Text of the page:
To define the socio-cultural urgencies of Amsterdam, needs research, perspectives of the target group, municipal and legal frameworks, local case studies, international examples, a pilot event and evaluations – summarized in an advice to the city of Amsterdam for 2020-2021.
The disappearance of Free Space in Amsterdam has been an ongoing issue since the city started to get more popular and cleaned up in the 1990’s. A big contribution was the ban on squatting in 2010. The everrising rental prices and ban on squatting means it’s getting close to impossible to create new independent spaces for cultural experiment. With the exception of a few legalized spaces, most remaining free spaces have been swallowed up by urban development.
Among such spaces was the large, world renown terrain of the ADM, which the municipality allowed to be evicted early 2018. This event and the protests around it, in combination with the release of a “Free Space Agreement” by a group of independent spaces, increased the pressure on the city politics to start acting.
The first step of the municipality was to write the ambition to protect and realize free spaces in their coalition agreement for 2018-2022. Following on this, the responsible departments need to come up with a plan how this ambition can be actually realized.
In doing so, a city administration tends to think too much from their own ‘systemic’ perspective, without being aware of the ‘real world’ perspective of the people whom the policy is actually meant for. Hereby forgetting that when these people do not agree or take part in the policy, the policy will fail.
Bringing together the needs of the ‘free space users’ within the inflexible bureaucratic structures of the municipality proved a challenge. Moreover, there remains a contradiction in the fact that the municipality will start protecting and releasing free space, since free spaces traditionally aim to be independent from state and market, with as little external regulation as possible.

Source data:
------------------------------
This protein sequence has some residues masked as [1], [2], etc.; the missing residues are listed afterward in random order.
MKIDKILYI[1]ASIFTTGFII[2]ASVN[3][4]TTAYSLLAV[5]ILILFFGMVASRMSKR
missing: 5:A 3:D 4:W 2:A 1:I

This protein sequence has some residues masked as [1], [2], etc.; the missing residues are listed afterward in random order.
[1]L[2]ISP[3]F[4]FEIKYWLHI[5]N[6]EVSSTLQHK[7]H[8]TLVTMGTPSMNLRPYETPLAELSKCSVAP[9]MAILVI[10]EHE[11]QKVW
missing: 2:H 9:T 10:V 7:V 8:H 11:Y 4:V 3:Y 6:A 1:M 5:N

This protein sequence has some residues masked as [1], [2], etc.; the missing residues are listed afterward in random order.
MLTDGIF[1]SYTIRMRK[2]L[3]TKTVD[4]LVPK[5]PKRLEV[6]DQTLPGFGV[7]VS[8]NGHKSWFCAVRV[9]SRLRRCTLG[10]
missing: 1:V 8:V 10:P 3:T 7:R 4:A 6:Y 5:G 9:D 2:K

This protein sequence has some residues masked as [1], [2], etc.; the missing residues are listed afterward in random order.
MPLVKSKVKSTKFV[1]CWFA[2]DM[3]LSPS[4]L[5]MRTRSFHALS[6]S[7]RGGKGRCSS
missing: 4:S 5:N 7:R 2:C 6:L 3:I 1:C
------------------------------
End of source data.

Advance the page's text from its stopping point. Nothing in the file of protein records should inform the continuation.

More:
Due to the lack of trust and understanding between the city administration and Amsterdam’s free space users, the administration was out of touch with the needs and bottlenecks of the people the new policy was meant to serve.
Space of Urgency was asked to set up a research project that would collect the needs regarding free space from the diverse group of free space users, as well as the bottlenecks they have been experiencing in dealing with the city administration in the past. As an independent organization, Space of Urgency was there to give a critical perspective to the municipality and prepared a strategy to help them achieve their policy objectives.
Space of Urgency used a quick scan method. The aim of such a method is a global evaluation, in which the most important opportunities, bottlenecks and possibilities for improvement are identified.
The scan consisted of telephone interviews with existing and new free space users, two round table meetings, the Free Space Survey, a pilot event, an analysis of openings in the bureaucratic structure and a description of local and international case studies. The results of the quick scan were submitted to the relevant administrative departments of the City of Amsterdam.
In the period after Space of Urgency handed in the outcomes of the quick scan, the city administration worked further on a first version of the Free Space Policy. This resulted in a document called the ‘Expedition Free Space 2020-2021’.
The Expedition defined how the city administration was going to realize new free spaces in the city, during a pilot phase from 2020 to 2021. A significant part of this plan was based on the recommendations made by Space of Urgency.
Read the full report here (Dutch only)